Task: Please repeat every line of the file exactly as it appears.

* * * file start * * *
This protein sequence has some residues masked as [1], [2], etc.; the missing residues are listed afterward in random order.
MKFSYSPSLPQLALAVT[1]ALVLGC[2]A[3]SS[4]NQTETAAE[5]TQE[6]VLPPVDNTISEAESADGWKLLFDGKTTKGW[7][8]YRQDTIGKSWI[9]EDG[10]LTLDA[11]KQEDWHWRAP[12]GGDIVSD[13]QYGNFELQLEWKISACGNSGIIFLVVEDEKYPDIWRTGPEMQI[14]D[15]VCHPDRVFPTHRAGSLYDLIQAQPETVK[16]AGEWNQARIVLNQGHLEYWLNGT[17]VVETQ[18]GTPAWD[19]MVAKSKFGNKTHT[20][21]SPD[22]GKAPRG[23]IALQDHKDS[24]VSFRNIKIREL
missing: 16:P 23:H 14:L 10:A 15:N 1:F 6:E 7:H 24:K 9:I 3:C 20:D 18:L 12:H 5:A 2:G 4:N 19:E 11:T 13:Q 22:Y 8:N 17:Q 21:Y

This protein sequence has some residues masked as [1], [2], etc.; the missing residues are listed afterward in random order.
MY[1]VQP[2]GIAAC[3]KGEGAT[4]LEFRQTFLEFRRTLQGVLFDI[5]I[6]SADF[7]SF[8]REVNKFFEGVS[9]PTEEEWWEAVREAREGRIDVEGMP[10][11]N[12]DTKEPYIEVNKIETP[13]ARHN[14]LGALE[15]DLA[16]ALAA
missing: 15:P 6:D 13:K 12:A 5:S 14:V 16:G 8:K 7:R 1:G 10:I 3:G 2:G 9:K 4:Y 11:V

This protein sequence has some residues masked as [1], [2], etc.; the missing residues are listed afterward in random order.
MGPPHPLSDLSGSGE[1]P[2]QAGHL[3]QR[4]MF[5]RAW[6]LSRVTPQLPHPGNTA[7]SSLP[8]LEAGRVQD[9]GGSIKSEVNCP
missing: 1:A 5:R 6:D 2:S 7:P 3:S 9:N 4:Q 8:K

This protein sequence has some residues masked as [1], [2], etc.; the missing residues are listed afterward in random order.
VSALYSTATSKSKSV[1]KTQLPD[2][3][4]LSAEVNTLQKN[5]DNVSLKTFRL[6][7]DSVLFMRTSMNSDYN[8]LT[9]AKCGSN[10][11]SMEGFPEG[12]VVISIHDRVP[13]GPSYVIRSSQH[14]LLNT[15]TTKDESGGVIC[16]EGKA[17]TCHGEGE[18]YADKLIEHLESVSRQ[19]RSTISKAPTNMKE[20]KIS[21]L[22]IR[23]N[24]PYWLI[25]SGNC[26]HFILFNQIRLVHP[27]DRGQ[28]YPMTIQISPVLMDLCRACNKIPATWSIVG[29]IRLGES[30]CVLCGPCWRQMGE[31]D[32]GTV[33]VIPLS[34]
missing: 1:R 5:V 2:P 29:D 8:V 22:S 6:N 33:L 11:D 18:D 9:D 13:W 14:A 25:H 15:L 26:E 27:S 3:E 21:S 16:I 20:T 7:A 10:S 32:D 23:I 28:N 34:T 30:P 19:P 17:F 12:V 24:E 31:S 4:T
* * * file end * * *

This protein sequence has some residues masked as [1], [2], etc.; the missing residues are listed afterward in random order.
MKFSYSPSLPQLALAVT[1]ALVLGC[2]A[3]SS[4]NQTETAAE[5]TQE[6]VLPPVDNTISEAESADGWKLLFDGKTTKGW[7][8]YRQDTIGKSWI[9]EDG[10]LTLDA[11]KQEDWHWRAP[12]GGDIVSD[13]QYGNFELQLEWKISACGNSGIIFLVVEDEKYPDIWRTGPEMQI[14]D[15]VCHPDRVFPTHRAGSLYDLIQAQPETVK[16]AGEWNQARIVLNQGHLEYWLNGT[17]VVETQ[18]GTPAWD[19]MVAKSKFGNKTHT[20][21]SPD[22]GKAPRG[23]IALQDHKDS[24]VSFRNIKIREL
missing: 16:P 23:H 14:L 10:A 15:N 1:F 6:E 7:H 24:K 9:I 3:C 20:D 18:L 12:H 5:A 2:G 4:N 19:E 11:T 13:Q 22:Y 8:N 17:Q 21:Y

This protein sequence has some residues masked as [1], [2], etc.; the missing residues are listed afterward in random order.
MY[1]VQP[2]GIAAC[3]KGEGAT[4]LEFRQTFLEFRRTLQGVLFDI[5]I[6]SADF[7]SF[8]REVNKFFEGVS[9]PTEEEWWEAVREAREGRIDVEGMP[10][11]N[12]DTKEPYIEVNKIETP[13]ARHN[14]LGALE[15]DLA[16]ALAA
missing: 15:P 6:D 13:K 12:A 5:S 14:V 16:G 8:K 7:R 1:G 10:I 3:G 2:G 9:K 4:Y 11:V

This protein sequence has some residues masked as [1], [2], etc.; the missing residues are listed afterward in random order.
MGPPHPLSDLSGSGE[1]P[2]QAGHL[3]QR[4]MF[5]RAW[6]LSRVTPQLPHPGNTA[7]SSLP[8]LEAGRVQD[9]GGSIKSEVNCP
missing: 1:A 5:R 6:D 2:S 7:P 3:S 9:N 4:Q 8:K

This protein sequence has some residues masked as [1], [2], etc.; the missing residues are listed afterward in random order.
VSALYSTATSKSKSV[1]KTQLPD[2][3][4]LSAEVNTLQKN[5]DNVSLKTFRL[6][7]DSVLFMRTSMNSDYN[8]LT[9]AKCGSN[10][11]SMEGFPEG[12]VVISIHDRVP[13]GPSYVIRSSQH[14]LLNT[15]TTKDESGGVIC[16]EGKA[17]TCHGEGE[18]YADKLIEHLESVSRQ[19]RSTISKAPTNMKE[20]KIS[21]L[22]IR[23]N[24]PYWLI[25]SGNC[26]HFILFNQIRLVHP[27]DRGQ[28]YPMTIQISPVLMDLCRACNKIPATWSIVG[29]IRLGES[30]CVLCGPCWRQMGE[31]D[32]GTV[33]VIPLS[34]
missing: 1:R 5:V 2:P 29:D 8:V 22:S 6:N 33:L 11:D 18:D 9:D 13:W 14:A 25:H 15:L 26:E 27:S 3:E 21:S 16:I 20:T 7:A 10:S 32:D 23:I 28:N 34:T 30:P 19:P 17:F 12:V 24:E 31:S 4:T